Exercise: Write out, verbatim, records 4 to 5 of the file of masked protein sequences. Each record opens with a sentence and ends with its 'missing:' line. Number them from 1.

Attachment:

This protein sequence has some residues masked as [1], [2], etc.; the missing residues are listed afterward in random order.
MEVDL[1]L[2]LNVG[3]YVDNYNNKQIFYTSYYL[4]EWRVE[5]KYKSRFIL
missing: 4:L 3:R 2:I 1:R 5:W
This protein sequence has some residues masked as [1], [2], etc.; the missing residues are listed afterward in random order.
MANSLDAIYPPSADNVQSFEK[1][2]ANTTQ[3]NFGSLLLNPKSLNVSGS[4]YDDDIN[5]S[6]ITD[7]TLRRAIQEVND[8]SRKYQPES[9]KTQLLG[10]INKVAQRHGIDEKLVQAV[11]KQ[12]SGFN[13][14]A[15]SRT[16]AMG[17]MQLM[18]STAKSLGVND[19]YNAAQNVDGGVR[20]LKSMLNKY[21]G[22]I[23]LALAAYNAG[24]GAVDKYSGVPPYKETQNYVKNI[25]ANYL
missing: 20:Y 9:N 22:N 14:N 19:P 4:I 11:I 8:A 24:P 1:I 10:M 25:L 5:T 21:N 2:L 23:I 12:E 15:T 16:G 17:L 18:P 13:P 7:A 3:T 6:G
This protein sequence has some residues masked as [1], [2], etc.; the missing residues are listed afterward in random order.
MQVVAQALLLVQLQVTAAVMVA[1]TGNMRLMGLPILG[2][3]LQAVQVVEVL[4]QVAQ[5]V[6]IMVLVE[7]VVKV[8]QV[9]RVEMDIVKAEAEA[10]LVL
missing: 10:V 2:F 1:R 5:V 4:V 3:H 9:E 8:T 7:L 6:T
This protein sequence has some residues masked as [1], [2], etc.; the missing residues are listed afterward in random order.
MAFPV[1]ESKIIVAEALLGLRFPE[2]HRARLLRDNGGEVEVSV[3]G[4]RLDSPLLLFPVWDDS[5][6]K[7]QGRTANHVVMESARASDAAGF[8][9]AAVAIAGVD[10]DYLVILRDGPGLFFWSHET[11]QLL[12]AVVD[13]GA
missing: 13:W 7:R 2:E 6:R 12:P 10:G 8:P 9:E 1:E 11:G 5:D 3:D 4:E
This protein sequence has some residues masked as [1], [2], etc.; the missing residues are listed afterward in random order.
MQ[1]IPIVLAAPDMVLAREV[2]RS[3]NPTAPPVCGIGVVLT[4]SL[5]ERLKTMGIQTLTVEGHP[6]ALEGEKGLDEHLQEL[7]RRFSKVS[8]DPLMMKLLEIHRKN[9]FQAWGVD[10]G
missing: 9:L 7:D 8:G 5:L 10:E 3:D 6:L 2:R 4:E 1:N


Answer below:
This protein sequence has some residues masked as [1], [2], etc.; the missing residues are listed afterward in random order.
MAFPV[1]ESKIIVAEALLGLRFPE[2]HRARLLRDNGGEVEVSV[3]G[4]RLDSPLLLFPVWDDS[5][6]K[7]QGRTANHVVMESARASDAAGF[8][9]AAVAIAGVD[10]DYLVILRDGPGLFFWSHET[11]QLL[12]AVVD[13]GA
missing: 13:W 7:R 2:E 6:R 12:P 10:G 8:P 9:E 1:E 11:G 5:D 3:D 4:E
This protein sequence has some residues masked as [1], [2], etc.; the missing residues are listed afterward in random order.
MQ[1]IPIVLAAPDMVLAREV[2]RS[3]NPTAPPVCGIGVVLT[4]SL[5]ERLKTMGIQTLTVEGHP[6]ALEGEKGLDEHLQEL[7]RRFSKVS[8]DPLMMKLLEIHRKN[9]FQAWGVD[10]G
missing: 9:L 7:D 8:G 5:L 10:E 3:D 6:L 2:R 4:E 1:N